Travel tech going places


BANGKOK, 23 August 2017: Bigger shifts in how people book travel will occur over the next five years due increased mobile penetration in Asia, according to Expedia Asia Pacific’s Head of Marketing and Channel Strategy, Gabriel Garcia.

Garcia was commenting on the power of technology in the online travel industry space, sharing Expedia’s view on key factors and trending shape the travel business.

Trending highlights

Gabe Garcia

The next big thing will be better use of information to make the travel inspiration and booking experience more personalised and predictive in real-time.

But he warns that big data is not enough. Companies need to turn data into consumer value in real-time.

Companies like that has 200 plus travel booking sites in more than 75 countries have the scale and access to arrive at better travel data and this will give them an advantage over smaller operators to create superior personalised, customer experience.

Garcia says the biggest challenge in travel is to make the inspiration to booking phase as seamless and frictionless as possible.

The challenge is deliver the best trip for the traveller in the quickest and easiest way possible.

Expedia says its “Travel Graph” provides opportunities for developers to identify patterns that can drastically improve the online travel experience.

“Our goal is to give travellers the most relevant data for them, which is why we use pattern recognition that takes data from across Expedia’s brands and delivers insights in a way that consumers find useful.

“Increased traffic to our websites means we can more effectively match customers with the most relevant content for them.”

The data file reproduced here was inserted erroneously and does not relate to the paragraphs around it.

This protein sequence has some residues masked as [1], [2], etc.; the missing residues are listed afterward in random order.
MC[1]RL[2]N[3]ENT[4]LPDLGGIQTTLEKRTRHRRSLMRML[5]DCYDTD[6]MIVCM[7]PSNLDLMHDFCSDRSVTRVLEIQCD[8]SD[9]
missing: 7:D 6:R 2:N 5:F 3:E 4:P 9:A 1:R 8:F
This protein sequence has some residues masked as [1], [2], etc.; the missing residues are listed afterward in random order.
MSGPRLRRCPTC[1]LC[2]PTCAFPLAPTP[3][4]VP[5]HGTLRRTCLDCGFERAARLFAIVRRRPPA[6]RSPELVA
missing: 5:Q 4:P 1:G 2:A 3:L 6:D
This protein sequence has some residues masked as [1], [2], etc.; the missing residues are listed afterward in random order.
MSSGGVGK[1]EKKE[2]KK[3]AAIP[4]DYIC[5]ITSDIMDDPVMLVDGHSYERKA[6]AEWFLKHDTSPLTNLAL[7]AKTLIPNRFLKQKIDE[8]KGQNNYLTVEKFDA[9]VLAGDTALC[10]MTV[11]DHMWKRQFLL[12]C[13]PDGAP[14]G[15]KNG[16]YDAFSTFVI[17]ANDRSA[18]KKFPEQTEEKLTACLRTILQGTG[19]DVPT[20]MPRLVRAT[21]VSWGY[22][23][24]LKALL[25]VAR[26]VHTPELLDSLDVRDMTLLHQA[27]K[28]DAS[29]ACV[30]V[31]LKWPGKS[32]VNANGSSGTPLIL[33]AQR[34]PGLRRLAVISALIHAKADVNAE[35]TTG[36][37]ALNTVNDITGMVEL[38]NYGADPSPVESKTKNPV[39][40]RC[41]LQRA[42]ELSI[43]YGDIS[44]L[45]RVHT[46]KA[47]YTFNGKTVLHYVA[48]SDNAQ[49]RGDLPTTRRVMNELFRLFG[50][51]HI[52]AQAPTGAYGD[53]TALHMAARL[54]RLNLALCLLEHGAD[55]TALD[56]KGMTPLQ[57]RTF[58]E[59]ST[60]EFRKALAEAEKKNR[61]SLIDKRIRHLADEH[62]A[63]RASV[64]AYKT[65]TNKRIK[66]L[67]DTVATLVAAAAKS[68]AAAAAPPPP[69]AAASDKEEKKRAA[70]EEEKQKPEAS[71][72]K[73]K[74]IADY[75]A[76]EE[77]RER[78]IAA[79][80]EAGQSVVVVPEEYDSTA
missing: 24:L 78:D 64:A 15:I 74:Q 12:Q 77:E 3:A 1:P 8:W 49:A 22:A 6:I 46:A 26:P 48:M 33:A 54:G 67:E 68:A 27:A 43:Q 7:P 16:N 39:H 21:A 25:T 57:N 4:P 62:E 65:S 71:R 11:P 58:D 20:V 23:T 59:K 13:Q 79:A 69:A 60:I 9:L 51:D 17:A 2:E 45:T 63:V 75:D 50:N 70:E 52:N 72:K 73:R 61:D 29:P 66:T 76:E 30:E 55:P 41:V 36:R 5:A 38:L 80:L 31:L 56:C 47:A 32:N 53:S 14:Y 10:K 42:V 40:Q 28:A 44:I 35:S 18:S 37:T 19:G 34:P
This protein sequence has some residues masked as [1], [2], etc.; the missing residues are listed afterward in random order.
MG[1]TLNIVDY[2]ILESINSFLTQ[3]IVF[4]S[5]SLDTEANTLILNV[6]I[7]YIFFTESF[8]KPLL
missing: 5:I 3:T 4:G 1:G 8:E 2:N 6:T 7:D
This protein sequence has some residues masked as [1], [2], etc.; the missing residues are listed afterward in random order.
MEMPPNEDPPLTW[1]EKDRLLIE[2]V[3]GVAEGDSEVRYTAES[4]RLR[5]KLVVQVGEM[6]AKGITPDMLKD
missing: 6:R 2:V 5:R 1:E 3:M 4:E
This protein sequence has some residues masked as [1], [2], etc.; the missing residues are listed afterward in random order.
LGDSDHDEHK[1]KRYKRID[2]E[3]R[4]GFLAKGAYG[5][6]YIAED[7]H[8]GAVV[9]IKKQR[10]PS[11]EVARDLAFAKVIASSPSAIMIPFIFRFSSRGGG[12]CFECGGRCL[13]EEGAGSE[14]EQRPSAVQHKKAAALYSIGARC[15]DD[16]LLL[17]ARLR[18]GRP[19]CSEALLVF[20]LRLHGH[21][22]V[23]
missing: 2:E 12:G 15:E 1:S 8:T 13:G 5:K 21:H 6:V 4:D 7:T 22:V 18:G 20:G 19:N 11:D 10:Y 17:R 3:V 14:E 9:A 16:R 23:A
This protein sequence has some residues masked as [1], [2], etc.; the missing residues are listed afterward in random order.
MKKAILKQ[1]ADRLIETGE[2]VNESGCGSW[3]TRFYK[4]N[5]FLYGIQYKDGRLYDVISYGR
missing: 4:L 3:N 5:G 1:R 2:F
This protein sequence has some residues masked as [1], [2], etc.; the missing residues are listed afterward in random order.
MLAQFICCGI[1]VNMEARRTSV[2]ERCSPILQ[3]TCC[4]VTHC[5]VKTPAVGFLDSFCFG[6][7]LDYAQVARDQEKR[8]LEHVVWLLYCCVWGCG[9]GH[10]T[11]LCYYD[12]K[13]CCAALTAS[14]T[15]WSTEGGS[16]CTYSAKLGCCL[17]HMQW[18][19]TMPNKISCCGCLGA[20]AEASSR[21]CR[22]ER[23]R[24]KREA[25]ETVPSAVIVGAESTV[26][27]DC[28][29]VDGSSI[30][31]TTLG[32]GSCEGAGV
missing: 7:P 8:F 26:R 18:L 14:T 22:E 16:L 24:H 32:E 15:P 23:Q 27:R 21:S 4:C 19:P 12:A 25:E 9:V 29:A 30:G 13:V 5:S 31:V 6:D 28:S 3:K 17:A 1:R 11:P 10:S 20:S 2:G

Virtual Reality

Millennials expect technology to enhance their travel inspiration phase. More than 50% of Millennials (source: Millennial Traveller Report) are interested in using VR to help them discover new holiday destinations, and there is a clear expectation for VR to make the standard holiday photo a rich media experience.

It will involve fully immersive VR has the potential to captivate travellers with style and substance, offering true-to-life expectations and matching wearers to their ideal experience.

Social media platforms such as Facebook and YouTube will undoubtedly continue to develop more immersive content, including the likes of virtual and augmented reality. With high-end devices such as Oculus Rift coming to market, along with more affordable setups such as Google Cardboard, immersive experiences could potentially be used to captivate prospective travellers.

Garcia claims that the commercial use of VR in the future will allow travellers to have a deeper understanding of what a destination ‘feels’ like, before committing to booking a flight.

Machine Learning/AI/NLP

Expedia has been refining its algorithms since its over two decades.

“With the introduction of more advanced technologies, we’ve improved our algorithms, and added components that incorporate some of the fundamentals of machine learning.

“We started implementing this type of artificial intelligence a few years ago, and it now exists across various parts of our website in small fashions.”

One example is the flight search algorithm, Best Fare Search (BFS) is a one-of-a-kind product that reduces the nearly infinite set of flight combinations down to a key set of options. The algorithm has been learning the patterns for over 10 years.

Garcia clarifies: “We are testing the ways machine learning can automate and expedite some of our big data tasks. For example, we use machine learning to help refine our sort algorithms, geography tools (associating inventory with specific search regions), recommendations and other areas.”

Natural Language Processing  turns travellers’ normal questions into searchable content.